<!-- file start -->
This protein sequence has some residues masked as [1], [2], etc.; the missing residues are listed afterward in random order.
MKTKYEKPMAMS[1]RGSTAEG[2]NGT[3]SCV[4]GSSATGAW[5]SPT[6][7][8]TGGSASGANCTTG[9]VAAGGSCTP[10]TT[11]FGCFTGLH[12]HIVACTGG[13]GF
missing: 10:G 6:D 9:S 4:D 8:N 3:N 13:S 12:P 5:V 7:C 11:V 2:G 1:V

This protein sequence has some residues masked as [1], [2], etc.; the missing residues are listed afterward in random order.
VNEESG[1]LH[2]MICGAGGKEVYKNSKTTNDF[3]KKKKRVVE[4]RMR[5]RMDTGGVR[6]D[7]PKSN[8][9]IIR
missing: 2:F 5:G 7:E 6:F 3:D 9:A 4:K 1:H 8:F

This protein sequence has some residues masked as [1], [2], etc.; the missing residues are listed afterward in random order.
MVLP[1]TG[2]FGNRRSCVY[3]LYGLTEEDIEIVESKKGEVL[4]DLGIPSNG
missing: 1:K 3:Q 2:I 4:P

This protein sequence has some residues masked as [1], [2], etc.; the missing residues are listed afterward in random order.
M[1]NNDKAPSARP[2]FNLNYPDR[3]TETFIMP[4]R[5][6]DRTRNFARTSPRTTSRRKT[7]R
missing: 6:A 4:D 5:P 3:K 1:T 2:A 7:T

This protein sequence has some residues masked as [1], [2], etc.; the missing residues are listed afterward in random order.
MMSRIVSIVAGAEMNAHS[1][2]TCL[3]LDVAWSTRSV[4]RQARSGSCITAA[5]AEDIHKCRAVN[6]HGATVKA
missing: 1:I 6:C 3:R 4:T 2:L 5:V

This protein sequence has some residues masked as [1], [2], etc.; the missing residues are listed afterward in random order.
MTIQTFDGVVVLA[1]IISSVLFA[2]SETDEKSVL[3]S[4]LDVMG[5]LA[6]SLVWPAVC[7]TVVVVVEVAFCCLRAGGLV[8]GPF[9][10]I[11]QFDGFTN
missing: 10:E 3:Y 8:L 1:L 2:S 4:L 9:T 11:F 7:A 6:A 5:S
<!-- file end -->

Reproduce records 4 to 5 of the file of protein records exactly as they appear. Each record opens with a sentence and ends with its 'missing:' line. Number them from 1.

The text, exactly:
This protein sequence has some residues masked as [1], [2], etc.; the missing residues are listed afterward in random order.
M[1]NNDKAPSARP[2]FNLNYPDR[3]TETFIMP[4]R[5][6]DRTRNFARTSPRTTSRRKT[7]R
missing: 6:A 4:D 5:P 3:K 1:T 2:A 7:T

This protein sequence has some residues masked as [1], [2], etc.; the missing residues are listed afterward in random order.
MMSRIVSIVAGAEMNAHS[1][2]TCL[3]LDVAWSTRSV[4]RQARSGSCITAA[5]AEDIHKCRAVN[6]HGATVKA
missing: 1:I 6:C 3:R 4:T 2:L 5:V